Tower House, Fairfax Street, Bristol BS1 3BN Tel: 0117 927 9009 immediatecontent.co.uk Managing Editor Edward Meens (MSSC) Editor Rachael Stiles Art Editor Elaine Knight-Roberts Account Manager Kirsten Coleman Director Julie Williams Copyright MSSC 2018



Recovery mission

GDPR is coming

The remains of a wrecked ship that ran aground are gradually being recovered after a year underwater

On 25 May, the General Data Protection Regulation (GDPR) comes into effect, giving you greater control over how your personal data is used. If you would like to opt out of receiving this magazine, or to opt in to receiving emails, please email fundraising@ms-sc.org.

The wreck of cargo vessel Cabrera has been recovered after spending almost a year on the seabed. The ship ran aground on the northern coast of Greece’s Andros island, splitting into pieces and sinking to a depth of 34 metres. None of the nine crew members were injured. Salvage company SMIT Salvage and its Greek partner, Megatugs, were immediately sent to remove the vessel’s oil and part of its cargo before Marine Accident Investigation Bureau technicians recovered the vessel’s Voyage Data Recorder. The capsule was picked up by a diver from a depth of 20 metres. The Cabrera spent the next 10 months on

the seabed before SMIT Salvage and Megatugs returned to remove the remaining cargo and the stern, including the accommodation.

Future wars could be fought on the seabed

Sleep at the Titanic A new £28m luxury hotel has opened in the former headquarters of Harland & Wolff in Belfast. The 119-room Titanic Hotel Belfast celebrates the groundbreaking work of the iconic shipbuilders, who designed and built more than 1,700 ships including the Titanic. It’s part of a huge redevelopment that also includes a museum. The owners of the hotel worked closely with conservation architects to carefully restore many of the building’s period features. Art Deco and nautical touches are found throughout the hotel and the main bar

features Villeroy and Boch tiles identical to those used in Titanic’s swimming pool and first-class bathrooms. Harland & Wolff was formed by Edward Harland and Gustav Wolff in 1861 and rapidly established itself as one of the biggest shipbuilders in the world, employing 15,000 people across its 300acre site. Alongside Titantic, it designed and built White Star’s Oceanic, Majestic and Olympic, as well as naval warship HMS Belfast. (Read our Belfast feature on p6.)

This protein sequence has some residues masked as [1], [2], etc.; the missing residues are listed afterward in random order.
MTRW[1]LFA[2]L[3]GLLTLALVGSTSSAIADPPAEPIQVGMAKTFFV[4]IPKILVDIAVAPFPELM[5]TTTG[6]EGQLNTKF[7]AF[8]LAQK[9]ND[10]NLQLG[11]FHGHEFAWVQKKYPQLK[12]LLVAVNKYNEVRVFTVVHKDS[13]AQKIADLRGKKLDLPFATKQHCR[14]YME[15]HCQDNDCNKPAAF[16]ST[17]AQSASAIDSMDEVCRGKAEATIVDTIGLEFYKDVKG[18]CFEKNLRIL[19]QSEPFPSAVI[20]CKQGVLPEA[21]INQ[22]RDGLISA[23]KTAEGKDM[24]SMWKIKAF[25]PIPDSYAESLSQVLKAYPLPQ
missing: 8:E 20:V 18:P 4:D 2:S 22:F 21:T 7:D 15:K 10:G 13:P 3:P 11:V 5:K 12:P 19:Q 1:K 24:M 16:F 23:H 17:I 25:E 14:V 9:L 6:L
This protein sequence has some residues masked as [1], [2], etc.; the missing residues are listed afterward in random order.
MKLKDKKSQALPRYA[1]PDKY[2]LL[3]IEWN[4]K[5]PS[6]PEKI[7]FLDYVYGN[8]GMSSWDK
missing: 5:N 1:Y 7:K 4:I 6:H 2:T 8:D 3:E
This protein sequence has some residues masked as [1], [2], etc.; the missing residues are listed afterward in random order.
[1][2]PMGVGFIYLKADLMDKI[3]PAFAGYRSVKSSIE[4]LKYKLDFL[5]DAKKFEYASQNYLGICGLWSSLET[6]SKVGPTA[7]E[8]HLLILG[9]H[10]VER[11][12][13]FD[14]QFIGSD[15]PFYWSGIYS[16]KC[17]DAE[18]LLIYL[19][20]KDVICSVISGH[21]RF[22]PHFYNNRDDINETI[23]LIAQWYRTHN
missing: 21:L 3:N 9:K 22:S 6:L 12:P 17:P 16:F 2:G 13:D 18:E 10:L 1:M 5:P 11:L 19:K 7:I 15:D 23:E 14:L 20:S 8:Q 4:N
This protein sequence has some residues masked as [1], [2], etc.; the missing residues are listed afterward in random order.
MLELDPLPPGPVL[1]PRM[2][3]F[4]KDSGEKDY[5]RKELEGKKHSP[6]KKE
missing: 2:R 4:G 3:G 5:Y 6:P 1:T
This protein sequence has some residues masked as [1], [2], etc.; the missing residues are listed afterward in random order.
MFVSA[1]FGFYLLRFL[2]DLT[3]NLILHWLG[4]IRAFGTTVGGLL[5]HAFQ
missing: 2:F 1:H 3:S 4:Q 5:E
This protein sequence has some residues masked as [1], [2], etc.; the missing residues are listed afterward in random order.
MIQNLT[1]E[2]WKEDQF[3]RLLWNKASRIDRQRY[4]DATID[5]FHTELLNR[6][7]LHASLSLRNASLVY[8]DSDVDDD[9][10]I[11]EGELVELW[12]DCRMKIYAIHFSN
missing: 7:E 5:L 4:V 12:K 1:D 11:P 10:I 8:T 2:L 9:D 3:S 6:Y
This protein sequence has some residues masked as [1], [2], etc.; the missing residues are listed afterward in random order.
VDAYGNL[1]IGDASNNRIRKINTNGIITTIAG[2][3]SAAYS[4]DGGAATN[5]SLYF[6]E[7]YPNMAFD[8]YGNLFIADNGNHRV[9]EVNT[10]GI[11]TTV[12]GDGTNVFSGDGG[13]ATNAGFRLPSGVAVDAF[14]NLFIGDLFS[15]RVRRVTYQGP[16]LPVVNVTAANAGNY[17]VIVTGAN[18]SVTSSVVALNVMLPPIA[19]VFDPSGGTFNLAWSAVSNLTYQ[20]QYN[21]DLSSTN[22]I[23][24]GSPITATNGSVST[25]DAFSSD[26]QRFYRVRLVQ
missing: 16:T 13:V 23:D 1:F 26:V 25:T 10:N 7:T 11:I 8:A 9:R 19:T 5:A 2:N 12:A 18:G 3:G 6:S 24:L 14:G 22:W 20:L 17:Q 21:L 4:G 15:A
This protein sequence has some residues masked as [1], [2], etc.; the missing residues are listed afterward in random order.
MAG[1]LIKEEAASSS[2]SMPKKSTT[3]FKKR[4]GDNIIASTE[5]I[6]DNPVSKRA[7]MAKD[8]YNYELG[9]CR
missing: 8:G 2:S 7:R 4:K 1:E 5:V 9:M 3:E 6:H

Underwater cables that carry internet and telephone communications around the world are vulnerable to attacks that could “deal a crippling blow to Britain’s security and prosperity”, says a report by right-leaning think-tank Policy Exchange. Some 545,018 miles of undersea fibre optic cables, roughly the diameter of garden hoses, run along the ocean floor, carrying 97% of global communications. In a single day, around $10trn of financial transfers and 15 million financial transactions are processed via this submarine network. The paper, authored by Conservative MP Rishi Sunak, highlights how these cables are poorly protected, both physically and legally, and “the threat of these vulnerabilities being exploited is growing … The threat is nothing short of existential,” he continues. “Working with global partners it is crucial that we act now to protect against these dangers, ensuring that our century’s greatest innovation does not also become its undoing.”

The newly opened Titanic Hotel in Belfast

Crazy cruises


Christopher Heaney

A new breed of cruise ships is taking onboard entertainment to stratospheric levels in an effort to attract a broader range of passengers. From robotic bartenders to sky pods, laser tag to glass submarines, “This stuff is going beyond what you get on land,” Adam Coulter, managing editor of Cruise Critic UK, told The Times.




MARINE SOCIETY NEWS Bringing you the latest stories from Marine Society, supporting seafarer development and education

2017: a year in numbers for Marine Society 38,000 seafarers

have access to Marine Society Libraries.

Safeguarding crew Representatives from Marine Society attended the 2017 Crew Connect Summit in November, a global conference that covers all aspects of crew management. Sessions covered controversial topics like the introduction of autonomous ships to training initiatives such as ‘coming ashore’, the transition to shore-based careers –

a campaign that Marine Society has supported in the UK. Taking place in Manila, Philippines, Nick Chubb and Caroline Buckland of Marine Society were at the conference to promote its Learn@Sea programme, the book and crew library services, and to join the debate about the future facing crew management, including training and welfare.